Each year, for a few days in January, outdoor retailers, brands and media take over Salt Lake City, Utah, for a maelstrom of new technology, flashy gear, buzzwords and big news. Wade through it all and there’s a lot to talk about for backcountry skiing and riding, from new boots and beacons, to noteworthy innovations in skis, shovels, screwdrivers (yes, screwdrivers) and more. Here are more highlights of next year’s gear from the trade-show floor in Salt Lake City.
Each year, for a few days in January, outdoor retailers, brands and media take over Salt Lake City, Utah, for a maelstrom of new technology, flashy gear, buzzwords and big news. Wade through it all and there’s a lot to talk about for backcountry skiing and riding, from new boots and beacons, to noteworthy innovations in skis, shovels, screwdrivers (yes, screwdrivers) and more. Here are some highlights of next year’s gear from the trade-show floor in Salt Lake City.
Avalanche airbag and backpack choices can be hard to navigate with a range of prices, safety features and sizes to pick from. While not definitive, these selects have caught our eye. From vests to battery-powered inflation, we looked at the ins and outs of five avalanche safety tools for winter 2015-16. Mammut Alyeska P.A.S. Vest […]
In last year’s Gear Guide, we reviewed Fischer’s new—indeed, their first—AT boot, writing, “Like all Fischer Vacuum boots, the Transalp liner and shell are moldable to accommodate an enormous range of foot shapes.” (97-107 last width.) The testers included myself and then-Photo Editor David Crothers, both of us a 28.5 shell. The similarity ended there. […]
This month’s cover features splitboarder Mark Hartley descending a puckering face outside of Revelstoke, B.C. And Hartley, who proudly rips on a hardboot setup, is intimate with the debate between traditional, soft snowboard boots versus plastic-shelled alpine-touring ski boots. As Hartley puts it, that debate can be quite controversial. “Softbooters seem to see hardbooters as […]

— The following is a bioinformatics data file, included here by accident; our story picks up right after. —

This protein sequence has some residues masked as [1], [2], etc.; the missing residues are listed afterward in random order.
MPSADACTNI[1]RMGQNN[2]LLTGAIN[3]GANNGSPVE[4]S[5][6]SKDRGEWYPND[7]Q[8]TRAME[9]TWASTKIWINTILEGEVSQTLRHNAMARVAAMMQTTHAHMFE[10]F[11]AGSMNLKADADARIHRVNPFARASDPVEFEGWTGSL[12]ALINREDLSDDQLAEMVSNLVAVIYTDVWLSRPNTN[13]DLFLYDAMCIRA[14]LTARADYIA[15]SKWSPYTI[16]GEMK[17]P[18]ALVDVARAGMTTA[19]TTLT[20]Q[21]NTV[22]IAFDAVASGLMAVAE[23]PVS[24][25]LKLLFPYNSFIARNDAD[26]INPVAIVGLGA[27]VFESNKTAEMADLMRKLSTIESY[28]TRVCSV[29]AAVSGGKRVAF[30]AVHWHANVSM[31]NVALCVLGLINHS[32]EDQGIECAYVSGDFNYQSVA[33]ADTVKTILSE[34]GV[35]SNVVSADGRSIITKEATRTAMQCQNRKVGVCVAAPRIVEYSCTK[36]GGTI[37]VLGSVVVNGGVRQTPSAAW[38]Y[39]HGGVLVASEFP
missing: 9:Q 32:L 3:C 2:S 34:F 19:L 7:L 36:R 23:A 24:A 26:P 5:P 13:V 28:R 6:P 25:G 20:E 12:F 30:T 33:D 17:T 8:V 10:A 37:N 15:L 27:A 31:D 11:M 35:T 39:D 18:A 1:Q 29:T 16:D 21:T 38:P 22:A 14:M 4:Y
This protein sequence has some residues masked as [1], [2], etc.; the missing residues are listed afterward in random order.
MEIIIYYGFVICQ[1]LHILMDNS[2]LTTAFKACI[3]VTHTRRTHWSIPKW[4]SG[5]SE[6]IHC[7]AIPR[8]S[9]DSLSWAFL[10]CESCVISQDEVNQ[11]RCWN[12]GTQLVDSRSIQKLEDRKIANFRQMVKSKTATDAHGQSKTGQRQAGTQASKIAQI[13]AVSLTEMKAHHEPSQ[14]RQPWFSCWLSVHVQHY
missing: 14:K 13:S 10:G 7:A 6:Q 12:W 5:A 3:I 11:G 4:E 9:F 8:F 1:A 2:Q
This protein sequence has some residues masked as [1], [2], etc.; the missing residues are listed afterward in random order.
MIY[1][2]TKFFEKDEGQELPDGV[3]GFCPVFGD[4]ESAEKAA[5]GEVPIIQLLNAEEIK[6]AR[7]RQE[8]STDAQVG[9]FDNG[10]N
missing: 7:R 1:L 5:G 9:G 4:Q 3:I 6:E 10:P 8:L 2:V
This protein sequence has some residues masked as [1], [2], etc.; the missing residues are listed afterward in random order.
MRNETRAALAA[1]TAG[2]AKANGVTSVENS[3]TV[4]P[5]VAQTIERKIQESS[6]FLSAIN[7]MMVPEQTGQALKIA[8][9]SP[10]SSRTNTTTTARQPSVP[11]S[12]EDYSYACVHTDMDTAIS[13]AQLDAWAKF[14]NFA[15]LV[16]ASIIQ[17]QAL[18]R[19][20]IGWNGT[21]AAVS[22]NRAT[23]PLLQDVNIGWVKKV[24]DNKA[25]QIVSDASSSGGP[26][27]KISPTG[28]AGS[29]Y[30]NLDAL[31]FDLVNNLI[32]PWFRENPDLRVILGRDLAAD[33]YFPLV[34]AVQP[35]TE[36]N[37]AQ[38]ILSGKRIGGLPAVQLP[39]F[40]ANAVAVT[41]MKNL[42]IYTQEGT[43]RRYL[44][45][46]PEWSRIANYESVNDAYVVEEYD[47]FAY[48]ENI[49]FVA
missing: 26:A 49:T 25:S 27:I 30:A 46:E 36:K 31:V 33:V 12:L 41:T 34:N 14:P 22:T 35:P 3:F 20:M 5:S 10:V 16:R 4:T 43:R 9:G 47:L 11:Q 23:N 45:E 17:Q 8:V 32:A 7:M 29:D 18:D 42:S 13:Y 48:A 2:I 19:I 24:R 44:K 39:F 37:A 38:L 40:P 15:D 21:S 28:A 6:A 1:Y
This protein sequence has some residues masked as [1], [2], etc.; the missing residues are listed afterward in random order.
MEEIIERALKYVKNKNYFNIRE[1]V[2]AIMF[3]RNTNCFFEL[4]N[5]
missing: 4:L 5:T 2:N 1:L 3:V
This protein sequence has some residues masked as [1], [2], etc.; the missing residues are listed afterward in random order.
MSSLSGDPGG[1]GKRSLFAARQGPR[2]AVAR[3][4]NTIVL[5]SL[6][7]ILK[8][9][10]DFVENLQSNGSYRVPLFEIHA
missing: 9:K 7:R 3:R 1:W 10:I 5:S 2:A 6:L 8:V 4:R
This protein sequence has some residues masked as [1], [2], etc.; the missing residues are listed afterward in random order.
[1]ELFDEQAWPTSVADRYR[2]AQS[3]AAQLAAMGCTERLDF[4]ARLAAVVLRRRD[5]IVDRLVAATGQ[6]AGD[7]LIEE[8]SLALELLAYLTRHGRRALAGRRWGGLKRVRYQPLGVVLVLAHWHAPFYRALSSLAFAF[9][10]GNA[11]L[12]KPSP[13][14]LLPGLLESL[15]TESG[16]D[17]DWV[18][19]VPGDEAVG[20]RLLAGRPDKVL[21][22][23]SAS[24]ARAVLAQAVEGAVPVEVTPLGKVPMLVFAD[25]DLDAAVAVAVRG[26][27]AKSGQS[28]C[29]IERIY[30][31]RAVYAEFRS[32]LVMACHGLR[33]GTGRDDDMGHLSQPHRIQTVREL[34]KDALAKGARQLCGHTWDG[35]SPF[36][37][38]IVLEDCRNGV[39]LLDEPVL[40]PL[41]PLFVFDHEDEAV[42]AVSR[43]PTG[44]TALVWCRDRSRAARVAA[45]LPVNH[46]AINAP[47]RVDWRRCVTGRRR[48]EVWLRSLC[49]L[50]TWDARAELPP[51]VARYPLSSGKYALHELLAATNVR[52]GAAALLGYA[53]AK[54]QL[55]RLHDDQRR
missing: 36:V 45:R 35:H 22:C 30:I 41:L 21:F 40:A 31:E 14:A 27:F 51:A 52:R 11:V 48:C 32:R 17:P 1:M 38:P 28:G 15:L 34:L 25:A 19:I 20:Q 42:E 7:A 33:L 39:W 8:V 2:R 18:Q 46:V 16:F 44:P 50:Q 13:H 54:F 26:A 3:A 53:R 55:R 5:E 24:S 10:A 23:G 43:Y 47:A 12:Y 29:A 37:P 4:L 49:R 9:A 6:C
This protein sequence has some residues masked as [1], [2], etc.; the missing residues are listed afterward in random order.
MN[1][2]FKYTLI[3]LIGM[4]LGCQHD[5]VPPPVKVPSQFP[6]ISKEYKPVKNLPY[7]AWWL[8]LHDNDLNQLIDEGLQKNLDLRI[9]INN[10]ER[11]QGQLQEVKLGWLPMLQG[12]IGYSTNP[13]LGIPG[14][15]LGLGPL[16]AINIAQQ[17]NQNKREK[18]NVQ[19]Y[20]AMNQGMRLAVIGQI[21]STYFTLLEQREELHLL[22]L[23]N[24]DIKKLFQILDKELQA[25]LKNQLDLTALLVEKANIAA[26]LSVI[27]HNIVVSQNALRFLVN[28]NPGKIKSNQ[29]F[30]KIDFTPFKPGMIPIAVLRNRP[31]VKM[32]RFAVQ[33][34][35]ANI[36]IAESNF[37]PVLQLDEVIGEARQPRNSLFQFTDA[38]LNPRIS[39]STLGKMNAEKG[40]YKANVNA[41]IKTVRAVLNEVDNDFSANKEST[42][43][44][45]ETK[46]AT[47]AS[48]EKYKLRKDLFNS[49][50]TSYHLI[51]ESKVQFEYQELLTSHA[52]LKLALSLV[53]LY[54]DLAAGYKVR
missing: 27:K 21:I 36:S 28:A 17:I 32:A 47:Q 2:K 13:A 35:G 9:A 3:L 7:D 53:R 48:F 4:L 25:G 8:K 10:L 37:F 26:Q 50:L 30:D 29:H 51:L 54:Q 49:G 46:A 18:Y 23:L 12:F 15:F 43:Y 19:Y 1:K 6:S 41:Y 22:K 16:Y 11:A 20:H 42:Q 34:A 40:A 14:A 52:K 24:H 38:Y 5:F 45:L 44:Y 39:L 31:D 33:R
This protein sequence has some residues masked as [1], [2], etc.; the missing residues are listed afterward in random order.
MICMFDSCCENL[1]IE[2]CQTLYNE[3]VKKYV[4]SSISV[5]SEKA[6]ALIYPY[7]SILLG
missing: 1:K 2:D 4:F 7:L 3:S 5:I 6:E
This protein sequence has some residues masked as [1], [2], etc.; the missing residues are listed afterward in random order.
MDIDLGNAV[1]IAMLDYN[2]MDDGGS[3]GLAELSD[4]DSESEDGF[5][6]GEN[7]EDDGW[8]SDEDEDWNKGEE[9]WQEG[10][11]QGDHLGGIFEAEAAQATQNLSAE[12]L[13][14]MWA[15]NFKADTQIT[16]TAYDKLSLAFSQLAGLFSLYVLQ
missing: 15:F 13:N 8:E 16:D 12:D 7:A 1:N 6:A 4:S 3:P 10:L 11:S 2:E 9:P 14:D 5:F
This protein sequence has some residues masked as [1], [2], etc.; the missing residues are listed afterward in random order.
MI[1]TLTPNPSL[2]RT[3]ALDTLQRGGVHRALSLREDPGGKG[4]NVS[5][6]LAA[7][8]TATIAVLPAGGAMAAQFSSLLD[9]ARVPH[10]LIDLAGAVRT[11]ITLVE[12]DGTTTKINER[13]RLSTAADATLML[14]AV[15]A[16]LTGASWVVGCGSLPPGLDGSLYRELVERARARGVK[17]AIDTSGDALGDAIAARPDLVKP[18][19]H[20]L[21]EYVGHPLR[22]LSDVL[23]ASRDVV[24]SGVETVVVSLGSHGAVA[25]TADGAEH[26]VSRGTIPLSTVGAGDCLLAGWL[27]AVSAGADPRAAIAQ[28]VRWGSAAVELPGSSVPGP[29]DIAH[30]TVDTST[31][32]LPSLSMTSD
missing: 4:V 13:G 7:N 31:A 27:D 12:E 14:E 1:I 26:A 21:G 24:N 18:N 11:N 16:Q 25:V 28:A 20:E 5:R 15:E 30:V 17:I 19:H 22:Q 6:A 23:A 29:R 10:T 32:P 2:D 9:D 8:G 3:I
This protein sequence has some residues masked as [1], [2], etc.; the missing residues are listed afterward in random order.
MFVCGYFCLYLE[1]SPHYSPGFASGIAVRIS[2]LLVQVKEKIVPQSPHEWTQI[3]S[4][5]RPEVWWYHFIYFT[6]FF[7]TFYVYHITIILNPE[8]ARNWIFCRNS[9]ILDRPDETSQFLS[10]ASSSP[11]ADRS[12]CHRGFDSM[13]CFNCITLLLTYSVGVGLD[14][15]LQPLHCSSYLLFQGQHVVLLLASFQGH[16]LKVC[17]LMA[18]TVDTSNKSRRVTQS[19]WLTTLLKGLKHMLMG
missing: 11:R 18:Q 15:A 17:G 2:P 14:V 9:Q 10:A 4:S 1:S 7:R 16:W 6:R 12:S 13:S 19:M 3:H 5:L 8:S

“DPS, you have done it again. The Wailer is the ski I would like to walk away with. You ask, they do. This ski is the fountain of youth—they make everything feel easy. Turn initiation is effortless; they are incredibly light; they cut through the chunder and make you feel all-around sexy. I would equate the Wailer to my Subaru, the all-terrain vehicle, a true one-ski quiver.”
Tory Hayssen is clear about her preferred direction of skiing, saying, “I like the downhill best.” When asked what conditions she most enjoys, she told Backcountry that she prefers to go to “Pow Town,” but that “it’s all fun”—a good attitude to have no matter where you choose to shred. Here is what she thinks of the Black Crows Corvus Freebird.
Eric Tiffany is more interested in the downhill performance of his gear, but admits that as he gets older, he looks for that balance between weight and chargeability. Really, all he needs to have fun, however, is a few inches of fresh snow. Here is what he thinks of the Völkl V-Werks BMT 109.
Meet the Burton Tourist, a new, touring-specific splitboard boot due out this month. Built off the design of the iconic Ion, Burton’s team-favorite freeride boot, the Tourist offers a rearward flex for more efficient skinning and a crampon-compatible Vibram sole featuring a heel welt, positioning it as the ultimate all-around splitboard boot for going up and down the mountain.
“The less weight on my feet going uphill means I can carry more Grey Goose for my Black Russians,” says tester Jamie Krakowiak. She wants a skis that is “efficient and trustworthy at a reasonable price point,” and looks for deep snow in open bowls, but is willing to hunt a little for fresh in the trees if she has to. Here is her review of the Armada Kufo 103.